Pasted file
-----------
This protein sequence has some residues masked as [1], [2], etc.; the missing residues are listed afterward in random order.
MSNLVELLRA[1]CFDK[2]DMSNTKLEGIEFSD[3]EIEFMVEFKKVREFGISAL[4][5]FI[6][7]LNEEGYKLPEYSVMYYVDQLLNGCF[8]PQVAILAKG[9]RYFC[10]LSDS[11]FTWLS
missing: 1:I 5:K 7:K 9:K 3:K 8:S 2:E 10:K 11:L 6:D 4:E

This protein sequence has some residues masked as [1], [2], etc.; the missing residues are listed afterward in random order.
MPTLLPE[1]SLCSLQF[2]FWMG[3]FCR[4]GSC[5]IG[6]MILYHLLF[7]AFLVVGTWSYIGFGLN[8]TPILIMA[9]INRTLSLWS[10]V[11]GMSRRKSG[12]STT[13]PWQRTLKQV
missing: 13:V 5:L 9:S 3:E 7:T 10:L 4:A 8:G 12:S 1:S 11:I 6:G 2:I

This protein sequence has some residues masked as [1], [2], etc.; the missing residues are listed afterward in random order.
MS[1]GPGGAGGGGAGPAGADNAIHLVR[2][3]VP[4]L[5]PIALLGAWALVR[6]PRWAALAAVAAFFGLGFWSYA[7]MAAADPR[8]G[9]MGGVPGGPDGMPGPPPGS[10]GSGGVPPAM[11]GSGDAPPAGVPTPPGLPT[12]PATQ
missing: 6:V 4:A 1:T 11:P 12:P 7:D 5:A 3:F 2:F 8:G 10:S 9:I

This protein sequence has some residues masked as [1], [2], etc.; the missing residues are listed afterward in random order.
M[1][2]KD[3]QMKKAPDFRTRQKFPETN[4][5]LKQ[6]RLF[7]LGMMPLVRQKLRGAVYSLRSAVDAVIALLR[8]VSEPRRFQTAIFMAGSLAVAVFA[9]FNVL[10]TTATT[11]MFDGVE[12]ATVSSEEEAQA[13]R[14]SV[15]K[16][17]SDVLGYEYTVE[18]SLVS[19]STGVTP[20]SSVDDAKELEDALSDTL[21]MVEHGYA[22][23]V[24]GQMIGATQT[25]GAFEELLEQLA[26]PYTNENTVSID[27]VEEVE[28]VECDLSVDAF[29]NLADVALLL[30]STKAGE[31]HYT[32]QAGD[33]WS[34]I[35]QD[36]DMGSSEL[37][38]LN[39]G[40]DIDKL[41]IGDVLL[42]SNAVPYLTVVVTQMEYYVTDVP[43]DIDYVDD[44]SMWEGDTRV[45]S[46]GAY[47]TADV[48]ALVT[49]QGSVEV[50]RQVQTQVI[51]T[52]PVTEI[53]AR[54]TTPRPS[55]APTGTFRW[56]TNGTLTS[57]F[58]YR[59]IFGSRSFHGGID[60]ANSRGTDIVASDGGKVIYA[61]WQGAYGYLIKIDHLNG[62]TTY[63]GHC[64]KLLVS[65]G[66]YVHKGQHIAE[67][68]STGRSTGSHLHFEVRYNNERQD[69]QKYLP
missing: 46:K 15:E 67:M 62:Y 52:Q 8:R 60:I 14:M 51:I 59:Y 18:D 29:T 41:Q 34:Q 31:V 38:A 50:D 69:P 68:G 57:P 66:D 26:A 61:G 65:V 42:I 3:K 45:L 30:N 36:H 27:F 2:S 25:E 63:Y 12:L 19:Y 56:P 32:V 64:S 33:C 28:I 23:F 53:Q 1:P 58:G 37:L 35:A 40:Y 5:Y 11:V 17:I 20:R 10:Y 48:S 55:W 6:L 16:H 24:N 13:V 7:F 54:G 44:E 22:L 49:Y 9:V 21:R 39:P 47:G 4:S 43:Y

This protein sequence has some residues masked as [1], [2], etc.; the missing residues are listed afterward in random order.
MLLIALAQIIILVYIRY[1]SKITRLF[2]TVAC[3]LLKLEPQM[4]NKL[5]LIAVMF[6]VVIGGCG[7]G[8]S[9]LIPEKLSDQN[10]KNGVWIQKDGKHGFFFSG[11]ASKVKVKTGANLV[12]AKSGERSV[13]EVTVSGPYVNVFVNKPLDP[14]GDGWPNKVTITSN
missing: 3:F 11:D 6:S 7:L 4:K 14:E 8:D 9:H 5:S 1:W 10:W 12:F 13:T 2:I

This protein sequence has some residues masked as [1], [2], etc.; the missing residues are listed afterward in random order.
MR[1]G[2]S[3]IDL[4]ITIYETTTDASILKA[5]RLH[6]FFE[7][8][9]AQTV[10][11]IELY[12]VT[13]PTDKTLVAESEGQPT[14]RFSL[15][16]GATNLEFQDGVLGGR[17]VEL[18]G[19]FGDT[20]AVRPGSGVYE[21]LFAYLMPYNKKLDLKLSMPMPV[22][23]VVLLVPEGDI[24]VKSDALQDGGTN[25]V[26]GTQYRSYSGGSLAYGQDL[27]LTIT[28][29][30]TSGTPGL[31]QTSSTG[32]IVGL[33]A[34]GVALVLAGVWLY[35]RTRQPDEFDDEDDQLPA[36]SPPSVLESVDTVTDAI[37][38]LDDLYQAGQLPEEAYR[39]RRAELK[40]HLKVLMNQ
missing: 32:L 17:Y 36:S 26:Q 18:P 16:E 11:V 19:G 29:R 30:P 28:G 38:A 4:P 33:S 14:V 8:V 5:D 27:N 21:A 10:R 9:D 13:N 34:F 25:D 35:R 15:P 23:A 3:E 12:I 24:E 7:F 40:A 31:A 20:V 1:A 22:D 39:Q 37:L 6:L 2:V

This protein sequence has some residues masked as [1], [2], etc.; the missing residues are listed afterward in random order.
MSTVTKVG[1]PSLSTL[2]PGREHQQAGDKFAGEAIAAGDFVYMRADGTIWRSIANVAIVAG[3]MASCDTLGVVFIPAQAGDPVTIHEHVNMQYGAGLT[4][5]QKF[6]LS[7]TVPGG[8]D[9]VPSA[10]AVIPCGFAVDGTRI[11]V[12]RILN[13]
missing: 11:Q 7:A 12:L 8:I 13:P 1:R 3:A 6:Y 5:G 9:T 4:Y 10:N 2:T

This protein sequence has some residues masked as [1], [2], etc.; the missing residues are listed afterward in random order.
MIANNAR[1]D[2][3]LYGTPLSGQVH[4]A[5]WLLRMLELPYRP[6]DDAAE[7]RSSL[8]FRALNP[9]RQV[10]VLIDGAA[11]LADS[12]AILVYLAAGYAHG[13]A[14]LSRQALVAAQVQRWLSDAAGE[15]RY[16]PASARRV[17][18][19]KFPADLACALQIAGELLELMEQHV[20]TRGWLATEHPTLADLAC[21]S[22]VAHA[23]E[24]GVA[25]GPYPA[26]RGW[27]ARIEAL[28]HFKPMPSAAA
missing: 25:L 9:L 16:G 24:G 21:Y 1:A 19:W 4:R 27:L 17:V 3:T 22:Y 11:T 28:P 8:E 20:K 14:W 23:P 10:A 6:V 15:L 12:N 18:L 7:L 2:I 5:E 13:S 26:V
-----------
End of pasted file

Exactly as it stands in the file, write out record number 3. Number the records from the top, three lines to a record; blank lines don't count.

This protein sequence has some residues masked as [1], [2], etc.; the missing residues are listed afterward in random order.
MS[1]GPGGAGGGGAGPAGADNAIHLVR[2][3]VP[4]L[5]PIALLGAWALVR[6]PRWAALAAVAAFFGLGFWSYA[7]MAAADPR[8]G[9]MGGVPGGPDGMPGPPPGS[10]GSGGVPPAM[11]GSGDAPPAGVPTPPGLPT[12]PATQ
missing: 6:V 4:A 1:T 11:P 12:P 7:D 5:A 3:F 2:F 8:G 10:S 9:I